Carroll Dunham, «Places and Things (#4)» (cropped), The Grenfell Press (Founder, printer i.a. in duplication), 1992 © Dunham, Carroll/BONO
Photo: Nasjonalmuseet / Andreas Harvik
  • 3 February–21 May 2023
  • The National Museum

The American artist Carroll Dunham is known internationally for his paintings, drawings, and prints. This is the first museum exhibition of his prints in the Nordic region.

I like the idea that my prints can look a lot of different ways.
Carroll Dunham, 2022

Dunham’s prints show considerable range in their expressivity, motifs, and themes. Inspired by his surroundings, personal experience, art history, and pop culture, he directs his gaze at subjects large and small – everything from science fiction and the infinity of the universe to the physical body and the representation of leaves on a tree.

Since the mid-1980s, he has been exploring a range of techniques including lithography, etching, linocut, woodcut, and silkscreen printing. Dunham has worked with several of the most renowned print workshops in the US.

The National Museum recently received a significant gift from the artist, consisting of no less than 161 impressions dating from the 1980s to the present. A selection of these are shown in the exhibition.

A fondness for wholes

Dunham often works in series and has a fondness for print portfolios that gather individual prints together into an inclusive whole. The exhibition shows print portfolios from the mid-1980s through to the present, allowing the viewer to trace the artist’s development from abstraction to the figures that make their first appearance in the early 1990s.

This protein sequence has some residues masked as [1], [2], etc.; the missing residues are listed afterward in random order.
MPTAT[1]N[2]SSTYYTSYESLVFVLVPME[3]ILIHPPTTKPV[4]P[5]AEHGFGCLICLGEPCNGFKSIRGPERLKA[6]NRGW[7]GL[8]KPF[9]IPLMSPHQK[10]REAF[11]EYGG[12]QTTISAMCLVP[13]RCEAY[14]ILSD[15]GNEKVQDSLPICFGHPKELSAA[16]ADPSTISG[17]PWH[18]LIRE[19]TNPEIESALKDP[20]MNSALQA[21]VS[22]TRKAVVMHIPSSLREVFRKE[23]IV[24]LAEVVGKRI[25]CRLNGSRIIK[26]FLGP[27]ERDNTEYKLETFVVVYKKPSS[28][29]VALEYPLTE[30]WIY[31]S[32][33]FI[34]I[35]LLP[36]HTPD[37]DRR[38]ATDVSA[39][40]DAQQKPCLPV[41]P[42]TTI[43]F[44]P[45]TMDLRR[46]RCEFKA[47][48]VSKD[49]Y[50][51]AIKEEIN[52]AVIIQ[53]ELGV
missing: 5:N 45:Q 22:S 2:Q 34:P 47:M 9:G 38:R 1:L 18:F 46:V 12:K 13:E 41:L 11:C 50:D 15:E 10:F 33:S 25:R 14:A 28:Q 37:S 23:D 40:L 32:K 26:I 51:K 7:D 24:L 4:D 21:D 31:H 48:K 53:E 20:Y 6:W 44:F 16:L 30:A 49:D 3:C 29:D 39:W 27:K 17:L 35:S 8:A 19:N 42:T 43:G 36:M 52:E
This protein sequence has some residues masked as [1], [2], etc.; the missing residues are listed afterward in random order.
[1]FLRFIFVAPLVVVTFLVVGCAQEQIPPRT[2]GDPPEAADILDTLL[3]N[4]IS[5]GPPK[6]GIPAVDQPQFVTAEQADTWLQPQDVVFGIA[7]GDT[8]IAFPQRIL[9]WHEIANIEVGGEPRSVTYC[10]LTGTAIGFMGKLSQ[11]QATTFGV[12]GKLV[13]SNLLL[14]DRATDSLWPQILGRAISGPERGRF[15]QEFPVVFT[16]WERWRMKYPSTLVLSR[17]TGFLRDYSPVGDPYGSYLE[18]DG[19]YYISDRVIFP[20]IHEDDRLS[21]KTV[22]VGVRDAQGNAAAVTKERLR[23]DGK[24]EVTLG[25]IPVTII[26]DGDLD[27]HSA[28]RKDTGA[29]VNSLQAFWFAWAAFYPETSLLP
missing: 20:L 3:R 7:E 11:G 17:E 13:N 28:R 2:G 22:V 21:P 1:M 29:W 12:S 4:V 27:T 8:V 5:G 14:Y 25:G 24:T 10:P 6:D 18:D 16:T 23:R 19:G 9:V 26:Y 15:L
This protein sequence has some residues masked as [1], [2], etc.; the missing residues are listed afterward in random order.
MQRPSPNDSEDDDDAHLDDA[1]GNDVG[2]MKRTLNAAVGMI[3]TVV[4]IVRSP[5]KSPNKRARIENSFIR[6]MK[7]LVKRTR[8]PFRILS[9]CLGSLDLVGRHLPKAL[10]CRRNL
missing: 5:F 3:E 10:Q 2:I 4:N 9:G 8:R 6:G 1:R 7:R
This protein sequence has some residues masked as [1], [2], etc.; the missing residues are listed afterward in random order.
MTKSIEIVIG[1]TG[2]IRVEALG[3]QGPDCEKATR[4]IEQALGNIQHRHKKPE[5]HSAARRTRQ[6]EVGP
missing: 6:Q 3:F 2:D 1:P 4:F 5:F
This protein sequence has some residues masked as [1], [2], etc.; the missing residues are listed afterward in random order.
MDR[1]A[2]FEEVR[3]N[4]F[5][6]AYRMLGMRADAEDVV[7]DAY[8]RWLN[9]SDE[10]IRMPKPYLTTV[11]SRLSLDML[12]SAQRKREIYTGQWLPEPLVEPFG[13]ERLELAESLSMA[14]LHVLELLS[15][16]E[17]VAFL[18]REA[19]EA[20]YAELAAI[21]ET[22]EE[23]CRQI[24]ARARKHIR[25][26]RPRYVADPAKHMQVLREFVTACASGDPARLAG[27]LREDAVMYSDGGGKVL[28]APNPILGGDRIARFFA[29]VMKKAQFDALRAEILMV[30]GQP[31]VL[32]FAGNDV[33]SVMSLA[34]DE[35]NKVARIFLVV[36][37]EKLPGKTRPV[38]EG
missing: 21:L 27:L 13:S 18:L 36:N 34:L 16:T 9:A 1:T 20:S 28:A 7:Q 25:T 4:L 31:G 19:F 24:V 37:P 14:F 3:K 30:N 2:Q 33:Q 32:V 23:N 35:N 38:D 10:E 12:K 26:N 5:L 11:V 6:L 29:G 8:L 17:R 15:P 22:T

Dunham is especially known for his series Bathers, Wrestlers, and Trees, with pictures rooted in art history, pop culture, and the artist’s personal life.

Explosive forms and intense colours

Red Shift (1987–88) is Dunham’s first print portfolio. Containing five lithographs, it was printed by the renowned print workshop Universal Limited Art Editions (ULAE). In its idiom, the series echoes his very first lithograph, but in Red Shift Dunham also embarks on an intense exploration of colour. No less than 18 lithographic stones and 22 aluminium plates were used to create the series.

It is in the print portfolio Places and Things (1991–1992) that we find the first suggestions of figures. The series uses a simple linear form that is oriented sometimes upwards, sometimes down. Cavities reminiscent of eyes or a mouth add life to the figure – a simplistic cartoon character or perhaps a monster? The black contours carry references both to comics and to art history – to Walt Disney as well as Matisse and Picasso.

Art’s been around an awfully long time, and the human body has been a subject since the beginning.
Carroll Dunham, 2022

In the late 2000s, the female bather enters Dunham’s work, a theme with a long tradition in the history of art. In the series Where Am I?, a bathing woman is observed by a sunbathing man. The tropical landscape includes elements of blue sea, the sun, and colourful flowers.